CEO SUMMARY: Auckland’s chaotic lab testing situation just became more complicated. Today the Auckland District Health Boards announced a four-year contract to allow Diagnostic Medlab to perform 10% of the area’s test volume, primarily for private hospitals and private specialists. Its purpose is to take some pressure off Labtests by having Diagnostic Medlab perform the more complex and sophisticated assays.
HERE’S A NEW TWIST in the lab contracting debacle involving monopoly provider Labtests that continues to unfold in Auckland, New Zealand.
Today the Auckland District Health Boards (DHBs) held a press conference. It was announced that Diagnostic Medlab (DML) would return as a contract provider of laboratory testing in the region, but in a limited role. DML was given a new four-year contract which will become effective before the end of October.
Diagnostic Medlab will provide laboratory testing services to patients being treated in private hospitals, private specialists’ clinics, rest homes, and fertility clinics. This represents about 10% of the total exclusive lab testing contract that became effective between the DHBs and Labtests on September 7, 2009.
It will cost the DHBs extra to bring Diagnostic Medlab back. DML will be paid NZ$10.6 million per year. Of this amount, NZ$6.2 million will be deducted from the contract with Labtests. The addi- tional NZ$4.4 million will be funded by the district health boards.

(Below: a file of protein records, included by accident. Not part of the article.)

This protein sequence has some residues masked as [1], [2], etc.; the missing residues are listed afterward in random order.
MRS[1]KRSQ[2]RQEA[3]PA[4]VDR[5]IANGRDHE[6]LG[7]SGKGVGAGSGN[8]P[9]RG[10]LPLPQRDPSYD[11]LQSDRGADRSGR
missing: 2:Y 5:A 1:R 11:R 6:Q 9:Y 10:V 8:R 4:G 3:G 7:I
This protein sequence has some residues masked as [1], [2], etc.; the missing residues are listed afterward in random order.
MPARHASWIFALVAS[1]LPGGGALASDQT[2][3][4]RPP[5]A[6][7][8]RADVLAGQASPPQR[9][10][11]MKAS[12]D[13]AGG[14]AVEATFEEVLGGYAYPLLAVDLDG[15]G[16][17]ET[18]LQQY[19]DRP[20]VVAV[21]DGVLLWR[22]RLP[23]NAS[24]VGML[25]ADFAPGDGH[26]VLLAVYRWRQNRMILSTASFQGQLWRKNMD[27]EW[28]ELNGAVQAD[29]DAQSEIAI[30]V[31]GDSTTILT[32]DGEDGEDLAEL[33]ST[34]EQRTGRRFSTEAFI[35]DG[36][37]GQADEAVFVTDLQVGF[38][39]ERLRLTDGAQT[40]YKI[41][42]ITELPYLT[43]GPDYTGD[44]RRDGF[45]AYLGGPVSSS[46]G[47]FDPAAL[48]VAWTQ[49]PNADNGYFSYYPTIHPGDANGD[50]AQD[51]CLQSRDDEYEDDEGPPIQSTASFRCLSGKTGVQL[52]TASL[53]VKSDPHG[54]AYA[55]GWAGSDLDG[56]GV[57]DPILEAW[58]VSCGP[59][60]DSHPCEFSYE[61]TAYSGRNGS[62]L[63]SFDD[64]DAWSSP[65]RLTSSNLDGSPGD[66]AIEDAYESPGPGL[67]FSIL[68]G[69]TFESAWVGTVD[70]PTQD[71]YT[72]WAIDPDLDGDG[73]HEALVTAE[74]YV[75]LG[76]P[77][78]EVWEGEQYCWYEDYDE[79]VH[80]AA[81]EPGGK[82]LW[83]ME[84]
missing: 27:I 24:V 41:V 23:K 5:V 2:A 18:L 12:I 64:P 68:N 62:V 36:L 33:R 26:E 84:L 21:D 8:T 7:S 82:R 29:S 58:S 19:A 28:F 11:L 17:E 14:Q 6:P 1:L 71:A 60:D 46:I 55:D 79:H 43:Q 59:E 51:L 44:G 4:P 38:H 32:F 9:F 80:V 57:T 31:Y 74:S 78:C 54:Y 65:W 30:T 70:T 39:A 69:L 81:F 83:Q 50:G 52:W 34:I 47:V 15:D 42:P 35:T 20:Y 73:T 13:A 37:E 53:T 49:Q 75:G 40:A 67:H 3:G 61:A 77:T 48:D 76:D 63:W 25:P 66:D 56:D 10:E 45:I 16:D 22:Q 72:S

This is a stunning development. It is headline news in New Zealand. That’s because, for the past three years, officials at the district health boards repeatedly assured both the medical community and residents of Auckland that the transition to Labtests would take place without incident or risk to patient care.
In fact, just the opposite happened. During Labtests’ soft opening in August, and since the September 7 contract launch date, almost every day brought news headlines about patient wait times, delayed lab test results, and incidents of patients getting the wrong test results. (See TDR, September 21, 2009.)
Thus, there is great significance in the fact that this announcement comes just 35 days after Labtests initiated service to 12,000 patients per day. By its action, the DHBs are acknowledging that Labtests failed to meet contract criteria for clinical quality and patient service. It further suggests these deficiencies are deep-seated and the time required to cure them would subject patients to unacceptable levels of risk, not to mention ongoing disruptions to the health system served by Labtests.
This is no surprise to those pathologists and laboratory professionals in New Zealand and worldwide who have followed this story since its inception in 2006. There is no precedent in modern medicine for the decision by the Auckland DHB’s to grant an exclusive lab testing franchise to a company which had no lab- oratory and no laboratory staff in Auckland—and to have that lab company “cold start” lab testing services to 12,000 patients as of 12:01 a.m. on the first day of the new contract.